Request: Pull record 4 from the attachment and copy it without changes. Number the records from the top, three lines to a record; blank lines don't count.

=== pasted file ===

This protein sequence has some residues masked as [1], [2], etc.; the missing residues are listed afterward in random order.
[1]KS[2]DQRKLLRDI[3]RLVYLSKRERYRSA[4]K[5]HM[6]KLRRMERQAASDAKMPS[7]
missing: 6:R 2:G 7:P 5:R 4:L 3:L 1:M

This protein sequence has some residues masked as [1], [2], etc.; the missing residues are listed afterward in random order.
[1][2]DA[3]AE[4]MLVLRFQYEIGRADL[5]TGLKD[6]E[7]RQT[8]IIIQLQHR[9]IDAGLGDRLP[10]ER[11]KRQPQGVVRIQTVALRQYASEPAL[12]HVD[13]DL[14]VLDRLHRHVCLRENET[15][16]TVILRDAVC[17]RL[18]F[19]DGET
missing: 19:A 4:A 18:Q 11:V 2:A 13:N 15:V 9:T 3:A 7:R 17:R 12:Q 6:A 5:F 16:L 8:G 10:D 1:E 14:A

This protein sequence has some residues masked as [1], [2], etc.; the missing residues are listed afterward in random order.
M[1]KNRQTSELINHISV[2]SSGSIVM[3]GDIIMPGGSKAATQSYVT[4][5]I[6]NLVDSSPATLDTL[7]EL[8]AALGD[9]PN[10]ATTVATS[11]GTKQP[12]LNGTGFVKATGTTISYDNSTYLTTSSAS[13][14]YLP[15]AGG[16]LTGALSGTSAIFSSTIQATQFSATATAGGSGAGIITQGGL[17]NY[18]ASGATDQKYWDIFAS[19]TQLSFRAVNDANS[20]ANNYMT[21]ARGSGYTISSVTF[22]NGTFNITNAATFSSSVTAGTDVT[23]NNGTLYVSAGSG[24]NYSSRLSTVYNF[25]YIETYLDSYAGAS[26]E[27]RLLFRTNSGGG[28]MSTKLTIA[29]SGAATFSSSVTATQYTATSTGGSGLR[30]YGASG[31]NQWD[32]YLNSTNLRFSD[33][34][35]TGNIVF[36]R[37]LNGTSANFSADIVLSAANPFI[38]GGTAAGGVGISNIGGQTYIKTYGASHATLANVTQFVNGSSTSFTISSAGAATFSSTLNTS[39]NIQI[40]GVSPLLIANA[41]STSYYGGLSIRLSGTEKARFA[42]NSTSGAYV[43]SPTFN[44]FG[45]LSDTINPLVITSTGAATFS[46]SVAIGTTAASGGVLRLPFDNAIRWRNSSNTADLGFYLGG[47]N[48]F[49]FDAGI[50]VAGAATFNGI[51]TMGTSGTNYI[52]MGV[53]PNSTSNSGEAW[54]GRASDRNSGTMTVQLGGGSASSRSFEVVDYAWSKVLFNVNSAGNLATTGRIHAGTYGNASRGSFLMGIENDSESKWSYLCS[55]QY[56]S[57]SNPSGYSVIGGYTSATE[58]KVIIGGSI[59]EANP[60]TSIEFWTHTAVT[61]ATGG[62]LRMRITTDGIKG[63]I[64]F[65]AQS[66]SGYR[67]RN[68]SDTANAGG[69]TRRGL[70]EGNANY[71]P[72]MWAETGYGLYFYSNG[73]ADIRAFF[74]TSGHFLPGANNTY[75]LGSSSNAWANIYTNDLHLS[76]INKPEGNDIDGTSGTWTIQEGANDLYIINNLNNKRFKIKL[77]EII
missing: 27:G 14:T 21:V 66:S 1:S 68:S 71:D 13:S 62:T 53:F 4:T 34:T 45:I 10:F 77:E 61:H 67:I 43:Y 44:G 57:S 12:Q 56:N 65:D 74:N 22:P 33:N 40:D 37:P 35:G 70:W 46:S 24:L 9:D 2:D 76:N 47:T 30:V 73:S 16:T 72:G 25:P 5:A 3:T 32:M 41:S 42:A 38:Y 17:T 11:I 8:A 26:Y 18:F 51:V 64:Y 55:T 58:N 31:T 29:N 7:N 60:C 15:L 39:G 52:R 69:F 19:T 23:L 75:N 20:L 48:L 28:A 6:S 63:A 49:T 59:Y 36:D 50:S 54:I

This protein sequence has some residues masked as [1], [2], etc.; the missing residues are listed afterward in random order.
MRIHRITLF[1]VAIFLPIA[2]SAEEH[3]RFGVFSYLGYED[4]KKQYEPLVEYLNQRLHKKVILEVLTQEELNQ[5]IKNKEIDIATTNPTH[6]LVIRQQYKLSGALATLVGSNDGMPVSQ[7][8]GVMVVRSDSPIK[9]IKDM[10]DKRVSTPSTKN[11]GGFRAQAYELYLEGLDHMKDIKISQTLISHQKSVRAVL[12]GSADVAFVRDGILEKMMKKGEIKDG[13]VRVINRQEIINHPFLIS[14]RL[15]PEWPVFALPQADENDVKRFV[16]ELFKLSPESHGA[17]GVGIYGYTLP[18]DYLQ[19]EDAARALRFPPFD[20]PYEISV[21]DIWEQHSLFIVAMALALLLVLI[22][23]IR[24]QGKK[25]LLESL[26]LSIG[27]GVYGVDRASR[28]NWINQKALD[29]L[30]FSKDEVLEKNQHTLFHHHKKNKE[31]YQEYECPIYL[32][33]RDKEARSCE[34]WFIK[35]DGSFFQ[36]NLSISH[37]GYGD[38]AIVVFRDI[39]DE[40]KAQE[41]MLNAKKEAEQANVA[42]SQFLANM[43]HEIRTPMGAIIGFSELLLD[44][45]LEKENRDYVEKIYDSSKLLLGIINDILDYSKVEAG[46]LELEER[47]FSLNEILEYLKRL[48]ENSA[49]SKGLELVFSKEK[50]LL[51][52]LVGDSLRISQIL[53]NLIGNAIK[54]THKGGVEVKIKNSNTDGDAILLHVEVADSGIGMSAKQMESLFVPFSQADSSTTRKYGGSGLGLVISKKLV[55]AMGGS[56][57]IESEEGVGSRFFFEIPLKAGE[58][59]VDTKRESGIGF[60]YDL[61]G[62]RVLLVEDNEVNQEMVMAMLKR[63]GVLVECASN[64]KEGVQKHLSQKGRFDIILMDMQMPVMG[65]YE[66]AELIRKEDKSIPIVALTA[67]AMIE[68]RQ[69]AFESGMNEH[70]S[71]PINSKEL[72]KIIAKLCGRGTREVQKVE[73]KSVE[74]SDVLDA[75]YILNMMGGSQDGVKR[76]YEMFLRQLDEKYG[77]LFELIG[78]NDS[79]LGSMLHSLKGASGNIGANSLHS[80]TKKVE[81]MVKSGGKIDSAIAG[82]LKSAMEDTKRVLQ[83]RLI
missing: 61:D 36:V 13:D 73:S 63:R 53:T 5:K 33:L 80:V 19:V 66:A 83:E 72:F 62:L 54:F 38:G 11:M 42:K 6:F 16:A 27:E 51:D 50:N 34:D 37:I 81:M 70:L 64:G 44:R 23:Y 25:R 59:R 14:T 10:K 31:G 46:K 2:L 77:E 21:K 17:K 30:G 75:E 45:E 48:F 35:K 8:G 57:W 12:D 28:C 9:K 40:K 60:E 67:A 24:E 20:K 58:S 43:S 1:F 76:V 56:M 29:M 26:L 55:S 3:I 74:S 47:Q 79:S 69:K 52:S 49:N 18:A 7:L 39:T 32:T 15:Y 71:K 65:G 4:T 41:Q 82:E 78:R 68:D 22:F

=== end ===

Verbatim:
This protein sequence has some residues masked as [1], [2], etc.; the missing residues are listed afterward in random order.
MRIHRITLF[1]VAIFLPIA[2]SAEEH[3]RFGVFSYLGYED[4]KKQYEPLVEYLNQRLHKKVILEVLTQEELNQ[5]IKNKEIDIATTNPTH[6]LVIRQQYKLSGALATLVGSNDGMPVSQ[7][8]GVMVVRSDSPIK[9]IKDM[10]DKRVSTPSTKN[11]GGFRAQAYELYLEGLDHMKDIKISQTLISHQKSVRAVL[12]GSADVAFVRDGILEKMMKKGEIKDG[13]VRVINRQEIINHPFLIS[14]RL[15]PEWPVFALPQADENDVKRFV[16]ELFKLSPESHGA[17]GVGIYGYTLP[18]DYLQ[19]EDAARALRFPPFD[20]PYEISV[21]DIWEQHSLFIVAMALALLLVLI[22][23]IR[24]QGKK[25]LLESL[26]LSIG[27]GVYGVDRASR[28]NWINQKALD[29]L[30]FSKDEVLEKNQHTLFHHHKKNKE[31]YQEYECPIYL[32][33]RDKEARSCE[34]WFIK[35]DGSFFQ[36]NLSISH[37]GYGD[38]AIVVFRDI[39]DE[40]KAQE[41]MLNAKKEAEQANVA[42]SQFLANM[43]HEIRTPMGAIIGFSELLLD[44][45]LEKENRDYVEKIYDSSKLLLGIINDILDYSKVEAG[46]LELEER[47]FSLNEILEYLKRL[48]ENSA[49]SKGLELVFSKEK[50]LL[51][52]LVGDSLRISQIL[53]NLIGNAIK[54]THKGGVEVKIKNSNTDGDAILLHVEVADSGIGMSAKQMESLFVPFSQADSSTTRKYGGSGLGLVISKKLV[55]AMGGS[56][57]IESEEGVGSRFFFEIPLKAGE[58][59]VDTKRESGIGF[60]YDL[61]G[62]RVLLVEDNEVNQEMVMAMLKR[63]GVLVECASN[64]KEGVQKHLSQKGRFDIILMDMQMPVMG[65]YE[66]AELIRKEDKSIPIVALTA[67]AMIE[68]RQ[69]AFESGMNEH[70]S[71]PINSKEL[72]KIIAKLCGRGTREVQKVE[73]KSVE[74]SDVLDA[75]YILNMMGGSQDGVKR[76]YEMFLRQLDEKYG[77]LFELIG[78]NDS[79]LGSMLHSLKGASGNIGANSLHS[80]TKKVE[81]MVKSGGKIDSAIAG[82]LKSAMEDTKRVLQ[83]RLI
missing: 61:D 36:V 13:D 73:S 63:R 53:T 5:K 33:L 80:V 19:V 66:A 83:E 72:F 62:L 54:F 38:G 11:M 42:K 6:F 16:A 27:E 51:D 50:N 34:D 37:I 81:M 70:L 64:G 44:R 23:Y 25:R 59:R 14:T 10:K 31:G 46:K 2:L 77:E 21:K 17:K 30:G 75:E 45:E 48:F 35:K 8:G 57:W 12:D 28:C 9:K 40:K 60:E 67:A 24:E 20:K 58:S 43:S 1:F 76:V 56:M 29:M 26:L 55:S 3:I 74:S 47:Q 79:S 69:K 52:S 49:N 18:A 7:L 39:T 32:T 15:Y 71:K 65:G 4:T 41:Q 82:E 78:R 68:D 22:F